The team behind the Belgian comic series Plunk, a series of wordless stories about a little pink alien with green trousers and a green hat, from the planet Smurk, are Luc Cromheecke and Laurent Letzer. Plunk, created somewhat ironically as an experiment on behalf of the Belgian Centre for Comic Strip Art as an example of cartoon merchandising, became a very popular strip in its own right, was collected in several albums, and was republished in Spirou Magazine.




Kim Duchateau is just one of a group of talented new young Belgian comic artists. His comic, Esther Verkest, is also published in other magazines besides EPPO.




Bob Evers is the work of writer Frank Jonker, and illustrator Hans van Oudenaarden. There are some marvelous pics and a lot of info' about creating the new BOB EVERS comic books, on the pair's blog here, in English.




Flippie Flink is of course Beetle Bailey. It's a popular strip all over the world. They must be doing something right.




Havank, by Daan Jippes, is a series of exciting detective stories.




Jean-Marc van Tol, of Fokke & Sukke fame, is also the artist of the comic series Kort en Triest, on which he works with Herman Roozen.




De Stamgasten is by the other EPPO cartoonist who can be likened to Leo Baxendale, Toon (Antonie Marcel) Van Driel. His many great creations for Eppo, Eppo/Wordt Vervolgd and Sjors en Sjimmie Stripblad, the daily press, and television, all combined to see him awarded the Stripschapprijs, the most important Dutch comic award.



And finally Eppo, by Uco Egmond, coloured by Kliene Napoleon's Dick Heins.

Over all, I think the balance of Eppo Stripblad is really nice, it amounts to a pleasing, enjoyable and funny read. It's also great to look at, and not stuffed to the gills with syndicated US strips. I'd love to see this sort of publication over here in the UK, supporting some new UK strips, which might in turn help foster an appetite amongst UK comic fans for volumes of work featuring their favourite characters. I've also long been an advocate of this sort of publication appearing as an insert in US papers, funding the publisher with national adverts, and the newspapers with local adverts. Perhaps, as the amount of print publications continues to diminish, and those that are left drop their comic strips, it will be a business model that someone might want to take a long, hard, look at, again.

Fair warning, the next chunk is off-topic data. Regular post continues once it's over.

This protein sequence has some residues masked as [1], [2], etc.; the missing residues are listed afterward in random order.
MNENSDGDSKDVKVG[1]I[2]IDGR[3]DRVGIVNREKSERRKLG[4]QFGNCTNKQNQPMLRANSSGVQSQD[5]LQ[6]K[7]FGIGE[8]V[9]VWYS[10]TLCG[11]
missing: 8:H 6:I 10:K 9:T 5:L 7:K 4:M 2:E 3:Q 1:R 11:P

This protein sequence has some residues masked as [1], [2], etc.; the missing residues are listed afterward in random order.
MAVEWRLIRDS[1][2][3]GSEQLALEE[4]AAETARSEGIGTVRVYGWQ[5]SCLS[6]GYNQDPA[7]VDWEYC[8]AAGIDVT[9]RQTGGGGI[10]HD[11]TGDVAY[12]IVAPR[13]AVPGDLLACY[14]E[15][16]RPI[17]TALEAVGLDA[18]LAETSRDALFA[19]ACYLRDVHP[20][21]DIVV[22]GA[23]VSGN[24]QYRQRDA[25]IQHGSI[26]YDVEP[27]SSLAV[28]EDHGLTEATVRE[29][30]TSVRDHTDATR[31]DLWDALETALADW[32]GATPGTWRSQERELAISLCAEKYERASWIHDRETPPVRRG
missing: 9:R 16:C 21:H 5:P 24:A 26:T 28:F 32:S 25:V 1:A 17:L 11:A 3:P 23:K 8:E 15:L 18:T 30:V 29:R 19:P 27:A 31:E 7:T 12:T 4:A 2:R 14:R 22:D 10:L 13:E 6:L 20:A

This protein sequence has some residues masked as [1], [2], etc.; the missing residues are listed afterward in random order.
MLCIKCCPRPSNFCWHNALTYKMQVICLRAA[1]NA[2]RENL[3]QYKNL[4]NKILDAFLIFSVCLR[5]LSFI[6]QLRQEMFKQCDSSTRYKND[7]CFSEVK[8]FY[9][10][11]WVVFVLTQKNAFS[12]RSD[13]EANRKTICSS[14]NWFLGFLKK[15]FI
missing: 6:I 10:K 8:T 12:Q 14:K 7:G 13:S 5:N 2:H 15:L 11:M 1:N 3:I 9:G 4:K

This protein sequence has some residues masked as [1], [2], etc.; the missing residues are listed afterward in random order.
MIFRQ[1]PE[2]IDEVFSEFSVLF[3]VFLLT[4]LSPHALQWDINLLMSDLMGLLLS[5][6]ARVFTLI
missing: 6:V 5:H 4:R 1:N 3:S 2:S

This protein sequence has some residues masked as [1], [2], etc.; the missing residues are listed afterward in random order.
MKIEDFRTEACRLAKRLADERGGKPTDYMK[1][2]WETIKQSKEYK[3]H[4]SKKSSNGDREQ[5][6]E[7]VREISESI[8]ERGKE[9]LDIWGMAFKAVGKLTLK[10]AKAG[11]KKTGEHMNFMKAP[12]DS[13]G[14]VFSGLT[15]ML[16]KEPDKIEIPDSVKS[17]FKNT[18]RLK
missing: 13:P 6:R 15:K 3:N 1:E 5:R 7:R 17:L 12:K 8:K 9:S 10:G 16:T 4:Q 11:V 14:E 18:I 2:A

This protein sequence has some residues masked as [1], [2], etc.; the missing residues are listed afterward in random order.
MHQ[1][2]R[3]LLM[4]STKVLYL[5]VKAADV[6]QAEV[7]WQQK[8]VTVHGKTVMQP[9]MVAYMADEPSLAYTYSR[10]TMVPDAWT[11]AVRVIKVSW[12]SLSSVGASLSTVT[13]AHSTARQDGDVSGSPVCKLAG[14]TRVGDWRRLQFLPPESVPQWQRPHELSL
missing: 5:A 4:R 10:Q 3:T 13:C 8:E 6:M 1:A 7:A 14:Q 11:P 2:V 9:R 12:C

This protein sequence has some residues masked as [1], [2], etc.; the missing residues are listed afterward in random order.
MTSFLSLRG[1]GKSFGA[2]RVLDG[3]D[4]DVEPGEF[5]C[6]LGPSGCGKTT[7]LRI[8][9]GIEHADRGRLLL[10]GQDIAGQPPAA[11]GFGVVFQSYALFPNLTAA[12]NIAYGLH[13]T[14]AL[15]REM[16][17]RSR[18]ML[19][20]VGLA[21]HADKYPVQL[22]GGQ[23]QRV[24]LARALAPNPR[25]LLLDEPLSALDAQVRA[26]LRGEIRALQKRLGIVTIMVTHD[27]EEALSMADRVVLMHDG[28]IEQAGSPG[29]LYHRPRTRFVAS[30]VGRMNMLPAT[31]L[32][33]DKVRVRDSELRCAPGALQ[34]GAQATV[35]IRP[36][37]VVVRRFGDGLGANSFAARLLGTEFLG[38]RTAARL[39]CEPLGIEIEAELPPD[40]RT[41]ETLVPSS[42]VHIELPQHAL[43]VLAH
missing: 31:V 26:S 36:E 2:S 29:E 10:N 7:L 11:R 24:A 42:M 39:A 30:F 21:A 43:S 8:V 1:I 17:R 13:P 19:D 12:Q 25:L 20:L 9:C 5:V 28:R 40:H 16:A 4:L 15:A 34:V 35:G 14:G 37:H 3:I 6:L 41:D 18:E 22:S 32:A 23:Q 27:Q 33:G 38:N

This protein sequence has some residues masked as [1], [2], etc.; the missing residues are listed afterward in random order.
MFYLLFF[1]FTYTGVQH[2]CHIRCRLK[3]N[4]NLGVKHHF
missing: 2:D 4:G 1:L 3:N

Wednesday, June 24, 2009

Writing Autobiographical Comics

They can be really self-indulgent, autobiographical comics, but that's really because the "I" of the story is right there in your face, illustrated, coming at you. The character, because even in an autobiographical comic the "I" of the story is a character, is no more, and more than likely a lot less, self indulgent than say, Salinger's Holden Caulfield - but of course The Catcher in the Rye is a "real book". For some reason even members of the cartooning community, many of whom create comics themselves, cannot get their heads round the fact that autobiography can be used as a method of telling a story, rather than simply being a vehicle for telling a truth. It is not a new concept, and there is nothing dishonest about it; it is a method of storytelling that clergymen have utilised in Saturday and Sunday sermons for hundreds of years; "a funny thing happened to me on my way to worship today...". It is simply about placing a character, yourself, at the centre of the story you wish to tell, in much the same that one does when one relates an urban legend: "this really happened, I know because it happened to me...".